The picture was one of many I made when I walked through the open door. I’m very careful about investigating old buildings. They call this an UrbEx picture. That Urban Exploration. Normally, you take certain precautions when you do this. You carry a flashlight. You usually bring a buddy. You dress in work boots or shoes. You wear thicker clothing. You make sure that your cellphone is with you. Just in case. But, that’s for walking through big buildings. Buildings like old factories. Train Stations. Hospitals. But, you can see the width and depth of this house. That narrow door opens into what was a kitchen area and then into one more back room which could have been a bedroom. There is a bathroom near the kitchen. That’s it. I was pretty sure that I didn’t need to take all of the normal precautions. The rest was easy. Point and shoot.
So. In yesterday’s post I told you that I went to the Le Beau Mansion. I had one picture in mind. But, I published something completely different. The picture I posted yesterday was light and colorful. An ode to spring, if you will. But, that wasn’t my original vision or intent. I was just being flexible and the cool spring air inspired me.
This picture was my original vision.
Very moody. Very mysterious. The mansion looks haunted. You can feel the ghosts slipping around. Halloween is breathing down your neck.
How did I do it? Well, you have to start with a cloudy sky. The sky needs character. You expose for the sky, intentionally keeping the shadows dark. And, you build from there. You darken the sky. You modify the colors. You add a lot of gold tones to everything. You bring down the highlights. And, pretty soon… you have eerie.
I went out to make a picture of the haunted Le Beau mansion. I thought it would be a great day because the sky was overcast, but the clouds were defined. I wanted to make a scary picture. A cloudy day works best for that because it’s a little flat. You can add a lot of “mood” to the picture in post production. But, things changed. They always do. Right? I made the picture that I set out to make. It was easy. I had that picture stuck in my head. For months.Every time the sky turned cloudy, I thought to myself, “I should drive to Arabi and photograph Le Beau.” You know how that is. The thought passed through my mind and just kept going. But, not yesterday.
I actually got my act together and made the drive . It’s not far. But, there is a lot of trucking traffic so the drive takes a while. This area is past Jackson Barracks. And, very near to the Domino Sugar factory. I think part of the Le Beau Plantation land is now part of the sugar factory. There’s a lot of interesting history to his little area.
Anyway. As I wrote, I made my planned picture. As I was walking across the field in front of the mansion, I was happy to see all the spring flowers and little blooms. Aha! That was really the picture. So, I got down low and made this picture. My usual approach to shooting little flowers is to use a macro lens and capture every possible detail of the flower. But, not this time. I was kind of lazy and didn’t feel like walking back to my car to get it. Besides, I thought it would be cool to position the house in the background. I also wanted to layer the picture. So, both the foreground and the background are soft, while the middle area is sharp and shows off the bright yellow very nicely.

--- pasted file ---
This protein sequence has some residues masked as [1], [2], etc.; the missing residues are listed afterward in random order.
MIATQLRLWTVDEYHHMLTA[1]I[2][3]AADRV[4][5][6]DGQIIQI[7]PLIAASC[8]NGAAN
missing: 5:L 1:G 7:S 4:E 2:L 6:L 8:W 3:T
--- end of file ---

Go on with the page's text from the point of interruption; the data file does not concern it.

Newly inspired, I decide not to rush out of the area. I made some other very cool pictures that I’ll be publishing in the next few days. They are all very different. Sometimes when I wander around, I sort of get stuck in a groove and shoot the same general subjects. Not yesterday.
In all, a pretty good day.
I really like this bridge. It was one of the few bridges in the world were it trains look like they are flying. And, from the right angle, you really think that they do. This is The Huey P. Long Bridge. Locals call it “The Huey P.” It was completed in 1935 to replace The Walnut Street Ferry. It was named after the late governor who was assassinated eight months before the bridge was completed. It’s history is very interesting. Southern Pacific Railroad proposed the bridge in 1892. With the development of The New Orleans Public Belt Railroad, a state constitutional amendment was passed giving the City of New Orleans the right to build and operate the bridge even though the bridge is really located in Jefferson Parish. Design began in 1925 and a few pilings were driven into the river to allow the congressional authority to continue. Financial problems during the depression cause further delay. The construction finally started in 1932. It continued for three years with few problems. In 2006, major reconstruction began which created wider lanes and other structural changes. It is just now nearing completion. The picture was actually made in a place where seven years ago I couldn’t have driven.
This is how things kinda go around here. It only took 43 years from the original proposal to completion of the bridge. Prior to reconstruction, plenty of people drove across it. But the lanes were very narrow having been designed for 1930s car and trucks. Think about it. Some of those double duallies and Hummers take up both of those 1935 era lanes just to drive in a straight line.
Anyway. Before I go on an anti-big pickup truck rant…
The picture was made on one of the new sections of the roadway leading from the bridge to The Eastbank of the Mississippi River. I couldn’t have done this a couple of years ago. Once you get used to this new route it really is quiet smooth. But, the freight train above me is running on rails that haven’t changed since the 1930s. Yes. Of course, they been well maintained and some rails have probably been removed and replaced. But, the basic configuration is still the same. Me? It’s another of my “through the windshield pictures.” Hold the camera steady on the dashboard and push the button. Let the auto-everything functions do their thing.